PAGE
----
“Turning the Historical Romance Novel on Its Head”: Laurie Marshall on Leah Angstman’s OUT FRONT THE FOLLOWING SEA

When an historical novel is done well it works details of setting and historical context into the story so deftly that we don’t realize we are being educated. Historical novels done poorly can quickly become exposition-heavy slogs that would be well suited for kindling in a remote cottage on the Scottish moors. It is my sincere pleasure to report that Out Front the Following Sea, Leah Angstman’s debut novel, manages to educate and entertain. In other words, although I’ve considered the idea of moving to a remote cottage on the Scottish moors often over the last couple of years, it had nothing to do with this novel.

Angstman’s story is set during King William’s War, a specific period of colonial American history that was previously unfamiliar to me. She includes enough details from her extensive research to make the realities of living in in the colonies in the late 17th century resonate without slowing the pace of the story. Suspicion of local indigenous tribes, shortages of cultivated land and food, and a populace that “others” anyone who doesn’t profess a loyalty to the local militia leaders and the man behind the pulpit on Sunday morning all serve to create a rich backdrop on which to build the tapestry of the novel.

The protagonist of the story, 16-year old Ruth Miner, is a square peg trying (not terribly hard) to fit into what was at the time an extremely round hole. Angstman wastes no time showing us that Ruth’s position in the community is unsteady at best as she attempts to trade for food at the outdoor market:

“Mrs. Pieterszoon.” Ruth nodded to a frumpy woman sitting behind the first cart. “Parsnips all that survived? What will you trade for them?” Ruth moved her hand toward the cart and got her fingers swatted away.

“Ga weg! Ye’ll starve for what I care of it,” Mrs. Pieterszoon said. “Ye shrivel them parsnips like ye shriveled the rest of the crop, and ye’ll be eating a coring iron.” The woman’s chin jutted, a landing rock that ships could spy from sea, and Ruth hastened along to Mrs. Janszoon at the next cart, who wouldn’t deign to reply but threw a sheet over the vegetables.

As we all know, early colonial settlements were populated by immigrants. In Connecticut the French, Dutch, English, and Iroquois Confederacy tribes were all fighting for dominance and boundaries even before England’s fight with France made it across the Atlantic. Add to that the fact that many of the first settlers in the colonies were literal criminals afforded passage to the New World to get them out of their home countries, and you can imagine the pressure a young woman might experience. Angstman communicates this stress without making Ruth’s character simplistic or one-note.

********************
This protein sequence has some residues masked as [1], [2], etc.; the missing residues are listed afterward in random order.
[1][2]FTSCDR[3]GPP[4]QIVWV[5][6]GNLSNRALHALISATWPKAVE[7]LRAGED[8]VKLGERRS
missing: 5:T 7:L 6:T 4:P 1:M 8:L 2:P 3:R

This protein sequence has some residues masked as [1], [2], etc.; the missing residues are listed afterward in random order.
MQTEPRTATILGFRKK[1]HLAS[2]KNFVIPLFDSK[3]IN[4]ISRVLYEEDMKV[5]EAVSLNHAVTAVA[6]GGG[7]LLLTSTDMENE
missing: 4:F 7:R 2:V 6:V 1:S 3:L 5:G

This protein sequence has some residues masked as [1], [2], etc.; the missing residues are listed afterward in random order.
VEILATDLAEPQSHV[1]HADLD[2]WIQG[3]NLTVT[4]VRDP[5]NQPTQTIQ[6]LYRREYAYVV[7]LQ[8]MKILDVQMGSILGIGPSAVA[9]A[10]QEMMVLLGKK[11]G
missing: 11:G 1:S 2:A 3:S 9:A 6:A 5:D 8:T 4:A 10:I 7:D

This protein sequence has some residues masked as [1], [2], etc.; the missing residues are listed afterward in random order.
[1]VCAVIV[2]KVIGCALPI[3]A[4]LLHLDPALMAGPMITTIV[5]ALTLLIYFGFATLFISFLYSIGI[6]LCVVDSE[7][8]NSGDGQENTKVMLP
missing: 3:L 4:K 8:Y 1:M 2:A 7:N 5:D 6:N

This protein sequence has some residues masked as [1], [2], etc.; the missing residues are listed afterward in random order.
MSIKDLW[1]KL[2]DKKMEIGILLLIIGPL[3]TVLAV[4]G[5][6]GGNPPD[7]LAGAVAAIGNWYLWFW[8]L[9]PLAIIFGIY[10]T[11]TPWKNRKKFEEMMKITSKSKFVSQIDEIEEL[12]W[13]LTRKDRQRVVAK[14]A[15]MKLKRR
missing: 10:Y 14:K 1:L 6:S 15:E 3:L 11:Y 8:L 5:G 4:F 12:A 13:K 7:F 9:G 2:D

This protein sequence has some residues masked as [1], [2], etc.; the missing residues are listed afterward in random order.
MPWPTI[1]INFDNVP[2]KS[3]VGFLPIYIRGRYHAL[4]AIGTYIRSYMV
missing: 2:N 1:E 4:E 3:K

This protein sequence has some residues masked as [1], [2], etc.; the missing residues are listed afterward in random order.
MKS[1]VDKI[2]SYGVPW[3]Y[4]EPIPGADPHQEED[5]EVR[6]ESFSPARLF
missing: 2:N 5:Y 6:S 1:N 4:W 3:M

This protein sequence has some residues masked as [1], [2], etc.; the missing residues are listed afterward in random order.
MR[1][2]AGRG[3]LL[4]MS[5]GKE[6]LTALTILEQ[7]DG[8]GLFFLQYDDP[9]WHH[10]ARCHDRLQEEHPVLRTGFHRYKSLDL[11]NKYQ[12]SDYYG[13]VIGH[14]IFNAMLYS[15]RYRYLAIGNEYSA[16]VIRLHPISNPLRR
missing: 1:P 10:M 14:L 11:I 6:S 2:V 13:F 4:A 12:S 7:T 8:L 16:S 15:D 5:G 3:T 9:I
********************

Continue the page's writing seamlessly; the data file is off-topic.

One of my favorite things about the novel is the way Angstman includes colorful snippets of vernacular and foreign words and phrases throughout the story to provide an immersive read. It makes the diversity of characters and origins really come alive. The context in each usage will allow most to understand what’s being said, but for those who need a nudge, there’s an extensive glossary at the back of the book.

In only the second chapter Ruth finds herself in a desperate situation involving a winter of near-starvation and townspeople with torches. It is 17th century America, you know. She is forced to depend on the help of her childhood friend, First Mate Owen Townsend, the son of the captain on a Dutch-built ship named the Primrose. Ruth is a young woman who desperately wants to be independent but is also grateful for the assistance of a strapping young sailor on occasion. She is often the hero of her own story, with Owen stepping in only when the situation, or Ruth, demands it.